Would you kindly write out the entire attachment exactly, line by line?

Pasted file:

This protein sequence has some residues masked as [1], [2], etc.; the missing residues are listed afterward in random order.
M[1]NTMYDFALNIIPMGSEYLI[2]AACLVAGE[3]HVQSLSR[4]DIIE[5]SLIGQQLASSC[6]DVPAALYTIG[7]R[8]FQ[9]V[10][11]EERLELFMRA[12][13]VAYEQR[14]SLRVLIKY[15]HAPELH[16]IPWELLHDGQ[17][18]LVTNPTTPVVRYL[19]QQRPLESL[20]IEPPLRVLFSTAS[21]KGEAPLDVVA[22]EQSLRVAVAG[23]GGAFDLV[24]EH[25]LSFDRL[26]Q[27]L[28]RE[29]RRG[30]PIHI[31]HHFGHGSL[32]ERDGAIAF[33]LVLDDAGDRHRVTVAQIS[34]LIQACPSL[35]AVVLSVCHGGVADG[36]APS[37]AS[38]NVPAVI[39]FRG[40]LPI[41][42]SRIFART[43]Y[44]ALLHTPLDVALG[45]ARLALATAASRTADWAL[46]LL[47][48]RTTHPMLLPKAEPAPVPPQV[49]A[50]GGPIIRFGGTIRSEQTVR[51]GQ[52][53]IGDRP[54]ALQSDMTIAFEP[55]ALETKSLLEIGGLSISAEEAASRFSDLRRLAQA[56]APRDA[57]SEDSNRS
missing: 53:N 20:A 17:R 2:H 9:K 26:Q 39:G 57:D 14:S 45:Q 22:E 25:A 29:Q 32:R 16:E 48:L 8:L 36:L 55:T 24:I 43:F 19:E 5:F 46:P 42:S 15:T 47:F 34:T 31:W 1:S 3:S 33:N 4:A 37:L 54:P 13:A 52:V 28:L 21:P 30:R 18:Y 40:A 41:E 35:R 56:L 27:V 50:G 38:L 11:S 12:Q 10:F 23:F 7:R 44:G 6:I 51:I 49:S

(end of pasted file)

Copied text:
This protein sequence has some residues masked as [1], [2], etc.; the missing residues are listed afterward in random order.
M[1]NTMYDFALNIIPMGSEYLI[2]AACLVAGE[3]HVQSLSR[4]DIIE[5]SLIGQQLASSC[6]DVPAALYTIG[7]R[8]FQ[9]V[10][11]EERLELFMRA[12][13]VAYEQR[14]SLRVLIKY[15]HAPELH[16]IPWELLHDGQ[17][18]LVTNPTTPVVRYL[19]QQRPLESL[20]IEPPLRVLFSTAS[21]KGEAPLDVVA[22]EQSLRVAVAG[23]GGAFDLV[24]EH[25]LSFDRL[26]Q[27]L[28]RE[29]RRG[30]PIHI[31]HHFGHGSL[32]ERDGAIAF[33]LVLDDAGDRHRVTVAQIS[34]LIQACPSL[35]AVVLSVCHGGVADG[36]APS[37]AS[38]NVPAVI[39]FRG[40]LPI[41][42]SRIFART[43]Y[44]ALLHTPLDVALG[45]ARLALATAASRTADWAL[46]LL[47][48]RTTHPMLLPKAEPAPVPPQV[49]A[50]GGPIIRFGGTIRSEQTVR[51]GQ[52][53]IGDRP[54]ALQSDMTIAFEP[55]ALETKSLLEIGGLSISAEEAASRFSDLRRLAQA[56]APRDA[57]SEDSNRS
missing: 53:N 20:A 17:R 2:H 9:K 26:Q 39:G 57:D 14:S 45:Q 22:E 25:A 29:Q 32:R 16:E 48:L 8:L 36:L 55:T 24:I 43:F 19:E 5:F 46:P 42:S 15:T 47:F 34:T 31:W 1:S 3:S 33:N 4:A 37:L 54:P 13:A 52:V 28:L 21:P 30:R 18:Y 40:A 41:E 35:R 56:L 27:V 50:G 38:L 11:S 12:Q 10:F 23:F 7:R 44:G 6:I 51:I 49:S